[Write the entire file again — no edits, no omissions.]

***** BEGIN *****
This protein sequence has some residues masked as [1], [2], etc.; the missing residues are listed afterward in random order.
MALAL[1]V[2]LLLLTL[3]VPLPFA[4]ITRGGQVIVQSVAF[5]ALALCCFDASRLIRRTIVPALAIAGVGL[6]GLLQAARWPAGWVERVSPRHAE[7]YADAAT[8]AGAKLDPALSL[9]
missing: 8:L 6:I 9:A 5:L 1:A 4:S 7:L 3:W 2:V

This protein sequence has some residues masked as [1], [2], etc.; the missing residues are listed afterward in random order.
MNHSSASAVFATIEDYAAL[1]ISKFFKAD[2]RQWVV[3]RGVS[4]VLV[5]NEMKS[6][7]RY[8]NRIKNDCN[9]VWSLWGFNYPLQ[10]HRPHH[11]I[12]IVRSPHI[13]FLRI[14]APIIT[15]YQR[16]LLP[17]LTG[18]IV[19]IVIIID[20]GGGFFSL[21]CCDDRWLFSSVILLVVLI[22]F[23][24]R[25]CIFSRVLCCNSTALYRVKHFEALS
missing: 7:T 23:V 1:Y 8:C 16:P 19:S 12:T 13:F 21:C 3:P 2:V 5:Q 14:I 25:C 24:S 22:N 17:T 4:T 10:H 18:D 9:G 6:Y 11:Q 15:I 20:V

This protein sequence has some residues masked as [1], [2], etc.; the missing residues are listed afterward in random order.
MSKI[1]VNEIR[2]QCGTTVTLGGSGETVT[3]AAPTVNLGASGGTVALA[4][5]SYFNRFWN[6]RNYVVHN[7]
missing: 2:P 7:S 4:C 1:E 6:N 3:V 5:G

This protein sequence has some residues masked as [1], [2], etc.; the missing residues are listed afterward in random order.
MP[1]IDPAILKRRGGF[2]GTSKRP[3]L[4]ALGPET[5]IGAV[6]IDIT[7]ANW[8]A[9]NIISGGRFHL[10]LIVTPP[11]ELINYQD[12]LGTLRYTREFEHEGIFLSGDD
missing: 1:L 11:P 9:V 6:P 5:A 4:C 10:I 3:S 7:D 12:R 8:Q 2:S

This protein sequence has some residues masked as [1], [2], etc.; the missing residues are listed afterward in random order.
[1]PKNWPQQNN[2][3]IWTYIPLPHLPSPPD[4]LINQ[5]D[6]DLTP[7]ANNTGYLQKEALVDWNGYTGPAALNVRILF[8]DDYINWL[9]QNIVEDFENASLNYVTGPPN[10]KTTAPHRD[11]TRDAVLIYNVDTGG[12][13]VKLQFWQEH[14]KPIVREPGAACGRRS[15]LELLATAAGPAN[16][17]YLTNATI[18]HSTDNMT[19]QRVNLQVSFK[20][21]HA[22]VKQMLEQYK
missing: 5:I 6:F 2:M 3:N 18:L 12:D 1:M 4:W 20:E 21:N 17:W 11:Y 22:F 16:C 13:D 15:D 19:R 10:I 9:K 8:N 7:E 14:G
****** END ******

This protein sequence has some residues masked as [1], [2], etc.; the missing residues are listed afterward in random order.
MALAL[1]V[2]LLLLTL[3]VPLPFA[4]ITRGGQVIVQSVAF[5]ALALCCFDASRLIRRTIVPALAIAGVGL[6]GLLQAARWPAGWVERVSPRHAE[7]YADAAT[8]AGAKLDPALSL[9]
missing: 8:L 6:I 9:A 5:L 1:A 4:S 7:L 3:W 2:V

This protein sequence has some residues masked as [1], [2], etc.; the missing residues are listed afterward in random order.
MNHSSASAVFATIEDYAAL[1]ISKFFKAD[2]RQWVV[3]RGVS[4]VLV[5]NEMKS[6][7]RY[8]NRIKNDCN[9]VWSLWGFNYPLQ[10]HRPHH[11]I[12]IVRSPHI[13]FLRI[14]APIIT[15]YQR[16]LLP[17]LTG[18]IV[19]IVIIID[20]GGGFFSL[21]CCDDRWLFSSVILLVVLI[22]F[23][24]R[25]CIFSRVLCCNSTALYRVKHFEALS
missing: 7:T 23:V 1:Y 8:C 16:P 19:S 12:T 13:F 21:C 3:P 2:V 5:Q 14:I 25:C 24:S 22:N 17:T 4:T 10:H 18:D 9:G 6:Y 11:Q 15:I 20:V

This protein sequence has some residues masked as [1], [2], etc.; the missing residues are listed afterward in random order.
MSKI[1]VNEIR[2]QCGTTVTLGGSGETVT[3]AAPTVNLGASGGTVALA[4][5]SYFNRFWN[6]RNYVVHN[7]
missing: 2:P 7:S 4:C 1:E 6:N 3:V 5:G

This protein sequence has some residues masked as [1], [2], etc.; the missing residues are listed afterward in random order.
MP[1]IDPAILKRRGGF[2]GTSKRP[3]L[4]ALGPET[5]IGAV[6]IDIT[7]ANW[8]A[9]NIISGGRFHL[10]LIVTPP[11]ELINYQD[12]LGTLRYTREFEHEGIFLSGDD
missing: 1:L 11:P 9:V 6:P 5:A 4:C 10:I 3:S 7:D 12:R 8:Q 2:S

This protein sequence has some residues masked as [1], [2], etc.; the missing residues are listed afterward in random order.
[1]PKNWPQQNN[2][3]IWTYIPLPHLPSPPD[4]LINQ[5]D[6]DLTP[7]ANNTGYLQKEALVDWNGYTGPAALNVRILF[8]DDYINWL[9]QNIVEDFENASLNYVTGPPN[10]KTTAPHRD[11]TRDAVLIYNVDTGG[12][13]VKLQFWQEH[14]KPIVREPGAACGRRS[15]LELLATAAGPAN[16][17]YLTNATI[18]HSTDNMT[19]QRVNLQVSFK[20][21]HA[22]VKQMLEQYK
missing: 5:I 6:F 2:M 3:N 18:L 12:D 1:M 4:W 20:E 21:N 17:W 11:Y 22:F 16:C 13:D 15:D 19:R 10:I 9:K 8:N 7:E 14:G